Bordewich-Bray looking forward to bond |

Bordewich-Bray looking forward to bond

by Teri Vance, Appeal Staff Writer

Except for a few “disgruntled drivers” who have ignored barricades, school officials say the closure of Thompson Street during school hours is working.

“It’s definitely helped to get kids across the street in a safe manner,” said Mike Mitchell, director of operations for the Carson City School District.

“People are getting used to it. There’s not been a big controversy.”

The portion of the street between Bordewich-Bray Elementary School and the performance hall of the Brewery Arts Center will be closed throughout the school year.

Students cross the street during the day to attend music, English-as-a-second language classes as well as visit the library.

The portable buildings that once housed those programs were destroyed over the summer after they were found to be infested with three types of toxic mold.

School officials are leasing the basement of the old St. Teresa Church to make up for the lost space. But the solution is temporary.

Voters will decide in November’s election whether to pass a $3.75-million bond which would fund a permanent addition to the elementary school.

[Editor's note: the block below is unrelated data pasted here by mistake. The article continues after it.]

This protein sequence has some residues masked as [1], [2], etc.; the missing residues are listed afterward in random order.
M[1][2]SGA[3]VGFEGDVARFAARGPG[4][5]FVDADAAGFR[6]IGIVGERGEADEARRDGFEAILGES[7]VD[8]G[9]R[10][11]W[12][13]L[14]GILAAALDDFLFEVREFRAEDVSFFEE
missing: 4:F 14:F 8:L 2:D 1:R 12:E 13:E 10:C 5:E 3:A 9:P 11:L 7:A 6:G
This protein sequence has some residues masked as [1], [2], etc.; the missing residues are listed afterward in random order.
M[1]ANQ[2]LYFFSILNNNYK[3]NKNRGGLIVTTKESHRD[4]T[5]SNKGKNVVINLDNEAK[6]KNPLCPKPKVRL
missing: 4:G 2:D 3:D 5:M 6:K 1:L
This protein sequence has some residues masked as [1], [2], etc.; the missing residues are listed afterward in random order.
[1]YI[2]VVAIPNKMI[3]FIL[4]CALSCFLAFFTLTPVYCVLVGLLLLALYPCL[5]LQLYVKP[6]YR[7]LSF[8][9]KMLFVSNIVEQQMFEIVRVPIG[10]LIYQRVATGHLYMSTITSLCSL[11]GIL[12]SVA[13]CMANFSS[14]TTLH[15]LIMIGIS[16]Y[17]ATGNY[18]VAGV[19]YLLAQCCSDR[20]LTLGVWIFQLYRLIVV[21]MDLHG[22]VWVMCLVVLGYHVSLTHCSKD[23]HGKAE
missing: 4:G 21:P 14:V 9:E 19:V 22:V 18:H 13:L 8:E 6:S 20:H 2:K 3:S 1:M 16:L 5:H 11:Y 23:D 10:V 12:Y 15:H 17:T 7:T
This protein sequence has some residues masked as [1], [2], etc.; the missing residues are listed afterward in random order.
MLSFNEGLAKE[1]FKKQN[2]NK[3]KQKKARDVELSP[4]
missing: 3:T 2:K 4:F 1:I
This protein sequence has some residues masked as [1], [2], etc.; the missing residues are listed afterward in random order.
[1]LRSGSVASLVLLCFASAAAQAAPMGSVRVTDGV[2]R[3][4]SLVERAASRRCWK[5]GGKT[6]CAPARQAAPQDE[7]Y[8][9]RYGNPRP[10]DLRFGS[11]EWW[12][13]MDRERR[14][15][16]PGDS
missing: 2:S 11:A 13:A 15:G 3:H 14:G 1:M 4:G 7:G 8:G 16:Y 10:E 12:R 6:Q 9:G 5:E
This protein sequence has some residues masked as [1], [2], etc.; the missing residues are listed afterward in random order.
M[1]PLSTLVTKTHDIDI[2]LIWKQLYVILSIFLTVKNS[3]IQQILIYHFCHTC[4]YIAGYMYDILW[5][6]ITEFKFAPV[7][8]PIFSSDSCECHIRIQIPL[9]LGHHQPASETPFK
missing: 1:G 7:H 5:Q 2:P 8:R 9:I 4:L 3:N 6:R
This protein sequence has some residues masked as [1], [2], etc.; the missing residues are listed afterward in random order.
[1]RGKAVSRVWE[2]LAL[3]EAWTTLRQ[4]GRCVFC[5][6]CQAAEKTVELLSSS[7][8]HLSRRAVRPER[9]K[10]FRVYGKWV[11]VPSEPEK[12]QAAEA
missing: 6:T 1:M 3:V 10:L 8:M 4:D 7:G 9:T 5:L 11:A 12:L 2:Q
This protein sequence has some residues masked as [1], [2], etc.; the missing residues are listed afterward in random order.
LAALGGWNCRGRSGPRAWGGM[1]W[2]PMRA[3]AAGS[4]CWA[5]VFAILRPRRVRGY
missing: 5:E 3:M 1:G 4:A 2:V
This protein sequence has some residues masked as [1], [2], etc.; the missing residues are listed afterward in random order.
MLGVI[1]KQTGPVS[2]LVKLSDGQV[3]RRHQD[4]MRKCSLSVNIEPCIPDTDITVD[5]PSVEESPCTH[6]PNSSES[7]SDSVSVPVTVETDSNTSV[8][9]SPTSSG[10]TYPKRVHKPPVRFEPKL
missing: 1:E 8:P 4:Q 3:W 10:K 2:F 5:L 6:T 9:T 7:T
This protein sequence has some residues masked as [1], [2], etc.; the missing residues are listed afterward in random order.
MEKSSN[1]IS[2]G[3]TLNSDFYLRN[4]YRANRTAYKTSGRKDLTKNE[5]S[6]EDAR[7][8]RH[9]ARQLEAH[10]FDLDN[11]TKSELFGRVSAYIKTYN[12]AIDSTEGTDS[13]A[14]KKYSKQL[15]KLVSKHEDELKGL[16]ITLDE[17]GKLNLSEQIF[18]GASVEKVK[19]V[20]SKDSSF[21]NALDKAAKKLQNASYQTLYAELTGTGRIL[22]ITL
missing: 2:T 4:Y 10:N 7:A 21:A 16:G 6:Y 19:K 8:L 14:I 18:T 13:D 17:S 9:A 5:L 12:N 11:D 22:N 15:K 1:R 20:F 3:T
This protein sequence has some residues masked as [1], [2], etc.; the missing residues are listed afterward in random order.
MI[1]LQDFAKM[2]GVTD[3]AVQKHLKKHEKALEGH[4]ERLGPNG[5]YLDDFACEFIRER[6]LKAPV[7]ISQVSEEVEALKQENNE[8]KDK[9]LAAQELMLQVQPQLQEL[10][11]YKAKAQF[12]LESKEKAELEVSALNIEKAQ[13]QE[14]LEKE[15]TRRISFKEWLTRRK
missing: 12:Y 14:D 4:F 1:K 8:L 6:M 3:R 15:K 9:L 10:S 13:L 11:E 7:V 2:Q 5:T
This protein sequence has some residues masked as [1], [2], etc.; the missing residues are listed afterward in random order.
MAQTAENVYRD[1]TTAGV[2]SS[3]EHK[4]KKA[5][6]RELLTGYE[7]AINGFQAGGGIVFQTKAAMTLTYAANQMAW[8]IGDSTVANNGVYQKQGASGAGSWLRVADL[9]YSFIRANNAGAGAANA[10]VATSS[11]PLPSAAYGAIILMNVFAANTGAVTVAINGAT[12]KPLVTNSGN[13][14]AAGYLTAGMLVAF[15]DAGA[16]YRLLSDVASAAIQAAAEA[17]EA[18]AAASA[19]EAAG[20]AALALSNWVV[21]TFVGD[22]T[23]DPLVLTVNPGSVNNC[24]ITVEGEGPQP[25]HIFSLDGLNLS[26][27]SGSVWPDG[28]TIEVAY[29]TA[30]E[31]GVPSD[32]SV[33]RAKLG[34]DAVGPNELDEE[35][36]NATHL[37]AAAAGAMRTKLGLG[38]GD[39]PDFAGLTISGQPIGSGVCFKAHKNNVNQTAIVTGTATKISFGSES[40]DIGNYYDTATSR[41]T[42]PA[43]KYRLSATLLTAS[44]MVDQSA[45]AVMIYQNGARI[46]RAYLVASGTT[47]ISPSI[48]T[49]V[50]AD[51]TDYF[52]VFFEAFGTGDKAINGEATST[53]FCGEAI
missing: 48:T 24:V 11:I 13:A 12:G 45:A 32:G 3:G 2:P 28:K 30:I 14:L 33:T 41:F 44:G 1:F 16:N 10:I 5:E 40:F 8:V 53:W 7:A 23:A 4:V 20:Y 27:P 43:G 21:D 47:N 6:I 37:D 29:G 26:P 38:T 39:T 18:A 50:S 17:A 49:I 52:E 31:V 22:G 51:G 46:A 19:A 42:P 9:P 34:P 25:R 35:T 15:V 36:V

Principal Sue Keema said although teachers and students are adjusting well to the new accommodations, she is hopeful the tax neutral bond will pass.

“They made lemonade out of lemons,” she said. “The children and the teachers deserve more space. We can’t rent from the Brewery Arts Center.”

Mitchell said he and other officials will make presentations to service clubs in Carson City in the remaining weeks before the bond to conjure up support.

Keema and LuAnn Tucker, PTA president, also are meeting with PTAs from other schools to plan walks in surrounding neighborhoods to raise awareness of the bond.

Mitchell also assured school board members during Tuesday’s meeting that children in the Brewery Arts Center were safe, despite not being connected to the school’s public address system.

“We have a good method of communication by telephones and we’re trying to get them radios,” he said.

He said he also is looking into a way to connect the two buildings through a satellite-communication system.